Miles Davis’s Ascenseur pour l’echafaud

cover artThis is a one-of-a-kind album, an audio documentary of the making of a movie soundtrack by Miles Davis, as he was poised on the brink of his big popular breakthrough. Davis was in France for a brief tour with a quartet in the winter of 1957 when he was asked to provide music for a film by the young director Louis Malle. He and a quartet of musicians went to a makeshift studio for a private screening of Malle’s film, Ascenseur pour l’echafaud (translated variously as “Lift to the Scaffold” or “Elevator to the Gallows”) and improvised the music for the soundtrack. Miles had been given a previous showing of the film and told what the director wanted, so he had a few days to work on some sketches before the recording date.

The combo comprised Barney Wilen on tenor, Rene Urtreger on piano, Pierre Michelot on bass and Kenny Clarke on drums. As described by Michelot in an interview in 1988 for this CD reissue, the sessions amounted to a pre-rehearsal for what was to become Davis’ most popular album, Kind of Blue, which he recorded in New York just 15 months later. Said Michelot, “What was typical of this session was the absence of a specific theme. This was new for the period, especially with the soundtrack for a film. … Save for one piece … we only had the most succinct guidance from Miles. In fact, he just asked us to play two chords — D minor and C7 — with four bars each, ad lib. That was new, too, the pieces weren’t written to a specific length.”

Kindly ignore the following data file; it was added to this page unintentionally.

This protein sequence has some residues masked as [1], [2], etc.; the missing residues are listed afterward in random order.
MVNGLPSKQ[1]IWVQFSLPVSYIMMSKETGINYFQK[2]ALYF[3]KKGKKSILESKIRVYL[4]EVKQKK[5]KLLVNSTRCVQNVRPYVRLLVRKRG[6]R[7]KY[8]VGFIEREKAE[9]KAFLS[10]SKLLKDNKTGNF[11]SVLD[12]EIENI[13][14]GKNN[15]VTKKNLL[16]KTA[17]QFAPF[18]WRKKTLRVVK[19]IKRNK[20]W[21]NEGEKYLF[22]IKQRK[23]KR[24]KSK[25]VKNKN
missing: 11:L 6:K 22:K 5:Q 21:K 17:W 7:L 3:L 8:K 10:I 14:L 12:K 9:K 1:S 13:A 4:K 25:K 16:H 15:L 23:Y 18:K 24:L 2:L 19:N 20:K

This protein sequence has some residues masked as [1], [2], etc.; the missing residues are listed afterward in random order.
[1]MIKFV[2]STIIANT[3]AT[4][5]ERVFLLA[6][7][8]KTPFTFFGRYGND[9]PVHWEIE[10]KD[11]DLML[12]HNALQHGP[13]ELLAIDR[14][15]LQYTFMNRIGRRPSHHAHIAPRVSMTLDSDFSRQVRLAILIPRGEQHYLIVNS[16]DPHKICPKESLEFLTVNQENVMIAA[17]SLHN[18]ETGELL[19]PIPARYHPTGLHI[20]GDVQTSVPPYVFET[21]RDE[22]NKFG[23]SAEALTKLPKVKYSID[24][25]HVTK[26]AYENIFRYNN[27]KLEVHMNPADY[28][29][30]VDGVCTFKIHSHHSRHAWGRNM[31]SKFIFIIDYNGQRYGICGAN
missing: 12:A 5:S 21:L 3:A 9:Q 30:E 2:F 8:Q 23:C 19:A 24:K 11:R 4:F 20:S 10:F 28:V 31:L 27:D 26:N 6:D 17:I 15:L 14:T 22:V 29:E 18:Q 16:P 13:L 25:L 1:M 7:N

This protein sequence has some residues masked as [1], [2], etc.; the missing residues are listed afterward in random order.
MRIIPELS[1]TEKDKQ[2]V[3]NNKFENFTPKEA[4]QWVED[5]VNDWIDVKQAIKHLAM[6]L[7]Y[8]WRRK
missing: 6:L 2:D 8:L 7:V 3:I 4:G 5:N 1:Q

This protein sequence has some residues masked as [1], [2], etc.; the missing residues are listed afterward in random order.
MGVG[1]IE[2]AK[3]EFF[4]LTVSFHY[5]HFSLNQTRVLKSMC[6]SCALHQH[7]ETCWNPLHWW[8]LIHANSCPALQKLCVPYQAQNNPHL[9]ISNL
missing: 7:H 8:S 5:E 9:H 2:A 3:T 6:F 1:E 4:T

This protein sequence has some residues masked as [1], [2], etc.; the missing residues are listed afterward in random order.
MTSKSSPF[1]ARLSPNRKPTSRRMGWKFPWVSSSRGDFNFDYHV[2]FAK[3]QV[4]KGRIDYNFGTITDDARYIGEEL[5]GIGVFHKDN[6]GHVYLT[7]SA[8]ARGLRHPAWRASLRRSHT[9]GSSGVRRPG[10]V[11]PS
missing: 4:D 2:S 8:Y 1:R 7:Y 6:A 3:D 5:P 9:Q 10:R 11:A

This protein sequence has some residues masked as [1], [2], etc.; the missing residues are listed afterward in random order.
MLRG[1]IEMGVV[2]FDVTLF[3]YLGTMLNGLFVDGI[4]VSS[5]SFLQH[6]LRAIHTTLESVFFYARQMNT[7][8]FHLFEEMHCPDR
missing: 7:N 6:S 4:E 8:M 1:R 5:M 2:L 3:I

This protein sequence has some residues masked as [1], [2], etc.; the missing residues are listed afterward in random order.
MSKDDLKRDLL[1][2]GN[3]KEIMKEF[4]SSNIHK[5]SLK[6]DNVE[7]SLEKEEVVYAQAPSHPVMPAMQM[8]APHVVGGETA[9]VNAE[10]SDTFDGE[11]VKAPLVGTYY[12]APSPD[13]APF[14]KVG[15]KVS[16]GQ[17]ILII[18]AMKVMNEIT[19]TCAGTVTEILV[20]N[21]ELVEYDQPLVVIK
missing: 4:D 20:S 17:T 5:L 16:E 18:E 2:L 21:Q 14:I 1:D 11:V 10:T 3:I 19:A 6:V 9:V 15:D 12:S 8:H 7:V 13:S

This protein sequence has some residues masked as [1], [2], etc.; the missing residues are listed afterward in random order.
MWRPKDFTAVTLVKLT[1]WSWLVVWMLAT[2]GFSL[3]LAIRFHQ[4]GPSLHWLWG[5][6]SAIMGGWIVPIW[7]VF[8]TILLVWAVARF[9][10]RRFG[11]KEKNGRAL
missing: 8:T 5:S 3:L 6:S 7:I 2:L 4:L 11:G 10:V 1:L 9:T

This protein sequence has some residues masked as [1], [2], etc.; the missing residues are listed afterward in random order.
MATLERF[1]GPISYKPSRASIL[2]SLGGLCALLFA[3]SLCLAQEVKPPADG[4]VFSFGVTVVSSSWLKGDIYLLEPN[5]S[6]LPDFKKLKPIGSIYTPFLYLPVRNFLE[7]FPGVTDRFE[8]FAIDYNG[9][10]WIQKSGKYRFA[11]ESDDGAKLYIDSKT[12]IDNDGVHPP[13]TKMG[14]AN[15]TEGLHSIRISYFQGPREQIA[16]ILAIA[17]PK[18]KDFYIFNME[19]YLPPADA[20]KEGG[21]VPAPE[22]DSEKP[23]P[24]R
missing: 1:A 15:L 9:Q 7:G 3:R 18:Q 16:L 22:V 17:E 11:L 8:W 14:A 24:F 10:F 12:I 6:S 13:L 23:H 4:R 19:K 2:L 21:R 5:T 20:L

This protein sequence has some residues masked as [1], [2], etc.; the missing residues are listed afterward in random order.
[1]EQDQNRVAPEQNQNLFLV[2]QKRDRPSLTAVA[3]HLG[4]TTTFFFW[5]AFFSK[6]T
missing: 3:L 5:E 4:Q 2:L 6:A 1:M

In other words, the beginnings of Davis’ experimentation with what came to be called “modal” jazz.

When the soundtrack album was released, it had 10 tracks, distilled from 16 recorded in about four hours on the night of Dec. 4, 1957. All 26 tracks are presented here, with the rehearsal takes leading up to the final versions making up the first 16 tracks. The final 10 tracks are the final takes as they appeared in the film and the original record, with echo added to the trumpet and occasionally the sax.

It’s all a fascinating listening experience for the Miles Davis fan, particularly those who like Kind of Blue-era Davis. There’s a mix of tempos and instrumentation, some tracks featuring just bass, drums and trumpet, others with different mixes, including one, “Ascenseur,” that’s a bass solo. The three takes of “Final” have Davis playing first softly over chords sketched by bass and piano, second with a fuller, more rounded sound, and in the final take with a piercing attack that gains added urgency in the soundtrack’s echo-laden version. Elsewhere, in the final soundtrack version of “Assassinat,” the echo is extreme, making Davis sound as though he’s playing far away through a fog. Jazz noir for film noir.

Malle’s film was re-released on the art-house theater circuit in the U.S. in the summer of 2005, which prompted me to seek out the ground-breaking soundtrack. It’s available from various on-line sources and can probably be ordered by your local independent store, if you’re lucky enough to still have one nearby. A big thank-you to the folks at the Verve Group went out of their way to provide a review copy for GMR.

(1958, Phonogram; reissued Polygram Jazz/Fontana, 1988)

Gary Whitehouse

A fifth-generation Oregonian, Gary is a retired journalist and government communicator. Since the 1990s he has been covering music, books, food & drink and occasionally films, blogs and podcasts for Green Man Review. His main literary interests for GMR are science fiction, music lore, and food & cooking. A lifelong lover of music, his interests are wide ranging and include folk, folk rock, jazz, Americana, classic country, and roots based music from all over the world. He also enjoys dogs, birding, cooking, craft beer, and coffee.

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